As if it wasn't hard enough traveling by air with children, United Airlines won't be offering early boarding to families in coach with small children.
United quietly made the policy shift in late April and joins other airlines including American Airlines and US Airways that have dropped family pre-boarding.
The airline says the move was "to simplify the boarding process and to reduce the overall number of boarding groups," United spokesman Charles Hobart told USA Today.
Previously, families with small children flying coach were allowed on the aircraft before general boarding -- a convenience for parents to get their children and their things stowed before the crush of passengers. But now, as more airlines charge for priority boarding, passengers are more willing to pay to guarantee space in the overhead bins for their luggage --space that could be taken by early boarders.
George Hobica from Airfare Watchdog says the policy shift was a business savvy move on United's part.
"With the merger of United and Continental, the combined airline has managed to alienate many of its most valued frequent flyers. Allowing first, business and elite level members to board first and get first crack at the overhead bins, ahead of even families with small children, is one way to salve the wounds," said Hobica.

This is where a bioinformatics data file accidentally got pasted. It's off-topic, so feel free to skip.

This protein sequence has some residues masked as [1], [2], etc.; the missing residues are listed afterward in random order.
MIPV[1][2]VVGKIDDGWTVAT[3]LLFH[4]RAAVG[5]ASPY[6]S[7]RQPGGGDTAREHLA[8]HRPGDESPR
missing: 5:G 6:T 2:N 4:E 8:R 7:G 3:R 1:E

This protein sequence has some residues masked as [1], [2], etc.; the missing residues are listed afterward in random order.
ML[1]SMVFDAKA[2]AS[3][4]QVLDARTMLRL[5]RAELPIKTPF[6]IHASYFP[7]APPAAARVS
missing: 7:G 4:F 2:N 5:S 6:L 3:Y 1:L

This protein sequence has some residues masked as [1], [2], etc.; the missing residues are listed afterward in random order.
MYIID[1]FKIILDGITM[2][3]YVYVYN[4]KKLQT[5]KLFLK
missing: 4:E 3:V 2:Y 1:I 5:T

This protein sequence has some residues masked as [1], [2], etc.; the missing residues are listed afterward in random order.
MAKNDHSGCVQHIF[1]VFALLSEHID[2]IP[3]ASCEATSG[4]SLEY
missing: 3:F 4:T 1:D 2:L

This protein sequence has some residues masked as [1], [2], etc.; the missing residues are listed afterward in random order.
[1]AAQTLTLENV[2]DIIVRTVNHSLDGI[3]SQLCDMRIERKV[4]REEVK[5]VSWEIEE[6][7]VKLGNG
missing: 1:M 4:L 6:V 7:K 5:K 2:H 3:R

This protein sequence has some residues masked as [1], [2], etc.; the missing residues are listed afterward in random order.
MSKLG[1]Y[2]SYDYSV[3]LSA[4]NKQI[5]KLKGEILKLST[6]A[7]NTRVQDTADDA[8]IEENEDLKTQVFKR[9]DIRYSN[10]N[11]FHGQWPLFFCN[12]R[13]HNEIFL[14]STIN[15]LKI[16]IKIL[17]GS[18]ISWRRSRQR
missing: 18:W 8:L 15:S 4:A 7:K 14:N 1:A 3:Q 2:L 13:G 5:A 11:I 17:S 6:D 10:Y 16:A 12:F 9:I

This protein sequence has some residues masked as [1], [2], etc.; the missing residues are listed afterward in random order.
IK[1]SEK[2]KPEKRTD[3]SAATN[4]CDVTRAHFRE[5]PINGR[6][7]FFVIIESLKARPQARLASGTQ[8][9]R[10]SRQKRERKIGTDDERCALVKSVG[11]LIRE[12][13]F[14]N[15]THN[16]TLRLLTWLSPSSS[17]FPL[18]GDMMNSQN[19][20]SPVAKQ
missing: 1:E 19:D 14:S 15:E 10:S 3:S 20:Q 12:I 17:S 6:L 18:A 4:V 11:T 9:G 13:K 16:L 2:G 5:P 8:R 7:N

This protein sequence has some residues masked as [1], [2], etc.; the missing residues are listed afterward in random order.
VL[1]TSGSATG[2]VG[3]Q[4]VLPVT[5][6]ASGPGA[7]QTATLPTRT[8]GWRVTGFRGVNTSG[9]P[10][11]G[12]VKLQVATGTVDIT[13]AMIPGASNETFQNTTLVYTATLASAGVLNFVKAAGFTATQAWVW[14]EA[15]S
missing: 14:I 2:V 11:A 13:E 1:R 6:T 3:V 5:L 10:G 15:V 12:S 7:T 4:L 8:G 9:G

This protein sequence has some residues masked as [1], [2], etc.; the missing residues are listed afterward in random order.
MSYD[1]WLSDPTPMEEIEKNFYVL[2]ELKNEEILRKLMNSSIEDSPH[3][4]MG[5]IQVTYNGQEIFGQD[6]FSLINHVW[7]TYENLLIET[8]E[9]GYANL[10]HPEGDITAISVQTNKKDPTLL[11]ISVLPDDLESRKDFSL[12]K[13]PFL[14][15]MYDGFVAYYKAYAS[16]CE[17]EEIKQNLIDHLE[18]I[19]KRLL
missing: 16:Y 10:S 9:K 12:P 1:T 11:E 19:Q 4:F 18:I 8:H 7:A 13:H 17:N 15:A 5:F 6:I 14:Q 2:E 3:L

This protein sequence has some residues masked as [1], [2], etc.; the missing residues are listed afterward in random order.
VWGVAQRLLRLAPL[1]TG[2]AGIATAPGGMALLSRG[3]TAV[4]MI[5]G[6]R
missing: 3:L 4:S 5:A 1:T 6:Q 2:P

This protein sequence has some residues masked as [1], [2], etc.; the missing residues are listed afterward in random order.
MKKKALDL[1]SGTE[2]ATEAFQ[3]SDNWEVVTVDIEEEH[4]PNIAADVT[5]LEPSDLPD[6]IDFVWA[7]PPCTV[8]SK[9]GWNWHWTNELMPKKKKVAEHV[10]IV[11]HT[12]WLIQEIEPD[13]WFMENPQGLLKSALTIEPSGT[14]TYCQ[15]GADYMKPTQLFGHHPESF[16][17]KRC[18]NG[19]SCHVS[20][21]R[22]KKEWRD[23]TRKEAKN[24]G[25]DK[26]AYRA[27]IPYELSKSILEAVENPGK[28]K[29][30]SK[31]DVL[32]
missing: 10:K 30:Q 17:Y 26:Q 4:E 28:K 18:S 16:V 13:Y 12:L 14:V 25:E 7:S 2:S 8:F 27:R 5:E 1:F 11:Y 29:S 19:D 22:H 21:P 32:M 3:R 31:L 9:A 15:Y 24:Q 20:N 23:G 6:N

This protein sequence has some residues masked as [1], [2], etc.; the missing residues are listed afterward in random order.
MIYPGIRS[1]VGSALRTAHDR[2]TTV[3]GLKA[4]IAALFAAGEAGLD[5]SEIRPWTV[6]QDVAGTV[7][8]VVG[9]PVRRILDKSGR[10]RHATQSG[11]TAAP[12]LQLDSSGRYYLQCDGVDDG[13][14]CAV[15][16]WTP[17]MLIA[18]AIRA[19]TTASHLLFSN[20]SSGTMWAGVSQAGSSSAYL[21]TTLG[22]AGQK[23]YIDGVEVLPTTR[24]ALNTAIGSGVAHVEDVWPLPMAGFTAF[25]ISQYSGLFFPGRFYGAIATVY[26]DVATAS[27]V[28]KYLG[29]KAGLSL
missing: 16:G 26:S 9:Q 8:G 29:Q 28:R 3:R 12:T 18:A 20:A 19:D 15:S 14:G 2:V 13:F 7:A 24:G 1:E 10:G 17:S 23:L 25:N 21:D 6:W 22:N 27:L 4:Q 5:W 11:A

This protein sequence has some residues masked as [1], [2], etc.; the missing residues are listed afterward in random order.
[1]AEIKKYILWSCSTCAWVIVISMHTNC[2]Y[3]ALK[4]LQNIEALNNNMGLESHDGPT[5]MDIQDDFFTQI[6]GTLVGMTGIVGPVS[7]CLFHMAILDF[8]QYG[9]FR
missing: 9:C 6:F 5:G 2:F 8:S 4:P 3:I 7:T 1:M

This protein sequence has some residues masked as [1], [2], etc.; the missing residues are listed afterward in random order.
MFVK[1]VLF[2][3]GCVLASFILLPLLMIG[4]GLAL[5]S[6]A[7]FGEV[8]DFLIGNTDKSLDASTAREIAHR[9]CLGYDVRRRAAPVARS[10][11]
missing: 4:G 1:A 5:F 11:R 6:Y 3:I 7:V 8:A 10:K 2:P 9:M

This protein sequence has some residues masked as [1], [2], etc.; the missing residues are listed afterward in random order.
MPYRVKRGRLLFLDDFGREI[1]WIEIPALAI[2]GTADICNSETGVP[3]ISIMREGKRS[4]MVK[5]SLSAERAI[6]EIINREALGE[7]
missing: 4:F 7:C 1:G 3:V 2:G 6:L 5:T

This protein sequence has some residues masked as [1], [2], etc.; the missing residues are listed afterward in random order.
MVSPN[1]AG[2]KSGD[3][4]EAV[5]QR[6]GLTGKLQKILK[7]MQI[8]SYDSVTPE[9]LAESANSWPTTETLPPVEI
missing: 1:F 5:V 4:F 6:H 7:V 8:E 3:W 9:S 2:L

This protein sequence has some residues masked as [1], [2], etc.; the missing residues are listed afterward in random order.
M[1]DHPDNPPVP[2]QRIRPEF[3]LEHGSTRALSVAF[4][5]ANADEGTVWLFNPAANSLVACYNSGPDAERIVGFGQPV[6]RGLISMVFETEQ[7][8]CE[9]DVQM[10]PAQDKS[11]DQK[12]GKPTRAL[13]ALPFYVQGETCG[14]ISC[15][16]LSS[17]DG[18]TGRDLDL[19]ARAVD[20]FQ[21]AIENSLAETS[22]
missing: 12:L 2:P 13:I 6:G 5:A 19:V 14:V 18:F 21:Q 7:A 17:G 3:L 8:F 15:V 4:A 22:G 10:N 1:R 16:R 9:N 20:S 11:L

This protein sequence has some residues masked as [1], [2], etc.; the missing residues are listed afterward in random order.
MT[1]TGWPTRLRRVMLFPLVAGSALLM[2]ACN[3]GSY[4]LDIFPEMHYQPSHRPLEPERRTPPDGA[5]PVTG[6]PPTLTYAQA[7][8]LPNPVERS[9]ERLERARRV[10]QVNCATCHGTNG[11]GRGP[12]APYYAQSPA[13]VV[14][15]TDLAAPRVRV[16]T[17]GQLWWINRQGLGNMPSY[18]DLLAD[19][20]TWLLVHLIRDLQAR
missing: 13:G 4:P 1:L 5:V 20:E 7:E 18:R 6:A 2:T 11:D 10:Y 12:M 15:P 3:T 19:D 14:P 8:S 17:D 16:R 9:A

Of course parents can still pay to board early and avoid the mad dash on the plane. Priority boarding programs begin at $9 and up, so a family of four can now expect to pay $36 or more for the privilege.
Or, if you don't want to pay, Hobica says families waiting to board last could be a good thing. "Many families with small children tell me that they prefer boarding last anyway, since that's an extra half hour or more that their little ones won't be squirming in their seats. So it's a win-win."
Other airlines, including JetBlue Airways, Virgin America and Delta Air Lines, still offer the early boarding convenience for free. But for how much longer, it's hard to tell.
United's move comes amid airlines imposing fees for passengers to sit in certain seats --including the window and aisle.